I’m just gonna get right into it…
1. Contestants, participants, whatever you want to call them, have unrealistic goals going into it. Whether this stems from what they’ve seen on TV show challenges, or other challenges in their local community, the goals are pretty ridiculous. Recently, a ’100 Day Weight Loss Challenge’ kicked off in Bermuda. I read the related article in the newspaper and to my surprise, there was a brief profile of all 25 participants. Many of them had goals of dropping 70, 80, and even 100lbs within the 100 day timespan. I presume the contestants are saying they want the weight loss to be from fat. Losing that much fat in that short a period is impossible. They MIGHT lose 30-50lbs, or even a bit more, and I bet they’d be pretty stoked with that. However, here is the key equation to consider:
Weight Loss ≠ Fat Loss… which leads me to my next point.
2. Results are not sustainable. Say contestants do lose the weight they wanted; it will almost always be impossible to maintain. Contestants are pushed hard during these challenges – the diet changes and exercises regimens are crazy strict. Much of what they lose will not be fat. Depending on the specific challenge, contestants will likely be dehydrated much of the time. Remember there’s a lot riding on these challenges. If it’s a TV show, there HAS to be at least some remarkable results, there HAS to be drama, or else it wouldn’t be television. If it’s a challenge in a local community and not televised, newspapers and magazines will likely follow the story. If there aren’t temporary results, the story is crap, and no one pays it any mind. The real challenge should come 100 days AFTER the challenge, so we can all see where the contestants are at…and then another 100 day check up.
3. It becomes a competition. Weight loss shouldn’t be a competition. It should be all about you. Every body isn’t the same. Every body doesn’t react the exact same to the same nutritional changes and exercise programs. Stop making it a competition. I understand camaraderie (wow I had no idea how to spell that) has it’s benefits, especially in exercise. However, we need to look at the typical person who takes part in these challenges. Many of them have been overweight their entire lives, have been subjected to emotional distress because of their physical condition, etc. What I’m trying to get at here is that psychologically, these people have been through a lot in their lives.
I don’t know what it’s like to be overweight, but I do know how certain individuals react, and many people will react negatively to the high level of competition, the expectations put on them, and the stress induced during these challenges. Now I know The Biggest Loser is one of the more extreme shows, but grown people are crying and saying they don’t want to go on. Disappointment fills the room when someone only loses 4 pounds in a week. ONLY???!!!?!!? When the person next to you lost 9 pounds that week, your 4lbs seems pretty measly. (obviously it isn’t measly; it’s even a bit excessive).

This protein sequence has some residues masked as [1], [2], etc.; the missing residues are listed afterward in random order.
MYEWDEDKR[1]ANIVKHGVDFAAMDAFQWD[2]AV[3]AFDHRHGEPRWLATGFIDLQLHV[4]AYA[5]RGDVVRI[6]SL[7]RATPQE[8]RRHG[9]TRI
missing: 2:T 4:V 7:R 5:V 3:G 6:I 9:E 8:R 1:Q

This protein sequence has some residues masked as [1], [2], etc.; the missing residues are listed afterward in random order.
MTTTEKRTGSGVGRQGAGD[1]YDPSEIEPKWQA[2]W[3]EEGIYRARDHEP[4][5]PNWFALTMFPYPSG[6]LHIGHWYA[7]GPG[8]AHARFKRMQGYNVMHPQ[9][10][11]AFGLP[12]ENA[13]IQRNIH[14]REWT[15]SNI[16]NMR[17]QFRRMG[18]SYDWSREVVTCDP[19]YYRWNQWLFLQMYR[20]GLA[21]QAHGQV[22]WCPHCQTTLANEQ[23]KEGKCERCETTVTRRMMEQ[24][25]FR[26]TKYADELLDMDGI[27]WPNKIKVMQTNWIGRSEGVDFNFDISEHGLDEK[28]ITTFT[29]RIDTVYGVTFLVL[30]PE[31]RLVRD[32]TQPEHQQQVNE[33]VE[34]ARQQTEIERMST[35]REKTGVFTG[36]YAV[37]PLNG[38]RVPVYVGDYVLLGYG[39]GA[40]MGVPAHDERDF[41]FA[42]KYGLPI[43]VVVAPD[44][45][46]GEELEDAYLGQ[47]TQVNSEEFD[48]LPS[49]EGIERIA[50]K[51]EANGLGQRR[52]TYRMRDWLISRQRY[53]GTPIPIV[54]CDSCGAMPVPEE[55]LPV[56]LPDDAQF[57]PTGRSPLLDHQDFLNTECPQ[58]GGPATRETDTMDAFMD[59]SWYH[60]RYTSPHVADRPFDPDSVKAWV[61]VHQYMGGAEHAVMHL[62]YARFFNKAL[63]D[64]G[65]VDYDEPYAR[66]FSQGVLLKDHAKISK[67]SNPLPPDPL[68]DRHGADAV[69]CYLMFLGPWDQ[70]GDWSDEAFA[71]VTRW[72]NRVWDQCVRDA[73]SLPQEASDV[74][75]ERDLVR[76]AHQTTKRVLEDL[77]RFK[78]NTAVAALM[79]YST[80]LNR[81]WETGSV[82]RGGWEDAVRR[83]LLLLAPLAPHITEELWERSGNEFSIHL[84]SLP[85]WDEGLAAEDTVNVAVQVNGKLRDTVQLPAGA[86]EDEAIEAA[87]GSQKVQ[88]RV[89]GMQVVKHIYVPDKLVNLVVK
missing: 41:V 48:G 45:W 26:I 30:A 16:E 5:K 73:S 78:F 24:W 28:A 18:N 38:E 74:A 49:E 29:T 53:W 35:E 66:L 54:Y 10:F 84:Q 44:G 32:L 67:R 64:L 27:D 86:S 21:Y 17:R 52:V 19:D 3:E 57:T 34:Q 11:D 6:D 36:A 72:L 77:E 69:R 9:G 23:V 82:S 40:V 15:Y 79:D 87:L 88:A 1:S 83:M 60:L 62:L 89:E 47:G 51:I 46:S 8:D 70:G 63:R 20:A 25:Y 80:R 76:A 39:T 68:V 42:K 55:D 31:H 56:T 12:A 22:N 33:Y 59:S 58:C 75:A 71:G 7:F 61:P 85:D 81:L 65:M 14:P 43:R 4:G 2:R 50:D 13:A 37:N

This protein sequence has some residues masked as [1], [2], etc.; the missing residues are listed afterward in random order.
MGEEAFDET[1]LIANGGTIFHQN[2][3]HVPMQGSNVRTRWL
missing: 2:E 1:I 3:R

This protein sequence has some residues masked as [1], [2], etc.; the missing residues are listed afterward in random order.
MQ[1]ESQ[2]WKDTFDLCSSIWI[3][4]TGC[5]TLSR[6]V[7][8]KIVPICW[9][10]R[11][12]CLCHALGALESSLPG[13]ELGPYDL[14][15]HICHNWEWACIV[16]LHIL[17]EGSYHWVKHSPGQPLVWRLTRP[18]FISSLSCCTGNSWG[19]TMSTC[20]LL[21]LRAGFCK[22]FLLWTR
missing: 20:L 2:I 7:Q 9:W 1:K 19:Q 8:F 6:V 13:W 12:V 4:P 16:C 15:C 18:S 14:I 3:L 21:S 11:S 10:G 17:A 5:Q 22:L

Bottom line: your weight loss is all about you, not the person standing next to you, or the opposing team.
4. People learn to live by the scale. These challenges are all about numbers. If participants aren’t losing lots of weight, they feel like they’ve failed. Although weight is an important factor, it isn’t everything. Remember you can be getting a lot healthier without necessarily losing loads of weight.
There becomes a skewed image of what happiness and success is with these challenges, and this can be detrimental. After these challenges, these images and beliefs will have been instilled in people, and all they care about is the number on the scale. Judge your success by how your clothes fit, how you feel, how easily you move. Once you begin getting success in these areas, sure, hop on the scale every couple weeks, or once a month. That’s a lot better than waking up every morning, stepping on the scale and being miserable because you gained a pound since the day before. (You will naturally fluctuate a couple pounds)
5. Individuality is disregarded. Everyone is grouped together and considered a group of fat people. Previous injuries are disregarded, certain likes and dislikes don’t matter. The ultimate goal is to lose weight, and that’ll be done by every person following the same strict diet and exercise program.
*Like any reasonable person, I do understand there are certain benefits of weight loss challenges. Some people may thrive in the competition. Some people may love the extreme change in lifestyle and may continue that lifestyle. However, all things considered, I think they still suck and are not the answer to a healthy active lifestyle, and often cause more ups and downs.
There’s always a bright side. In the Bermuda 100 Day Weight Loss Challenge, there was one individual whose goal was “To be healthy”…remember everyone else had inserted a desired number for weight loss…and yes, this made me smile.
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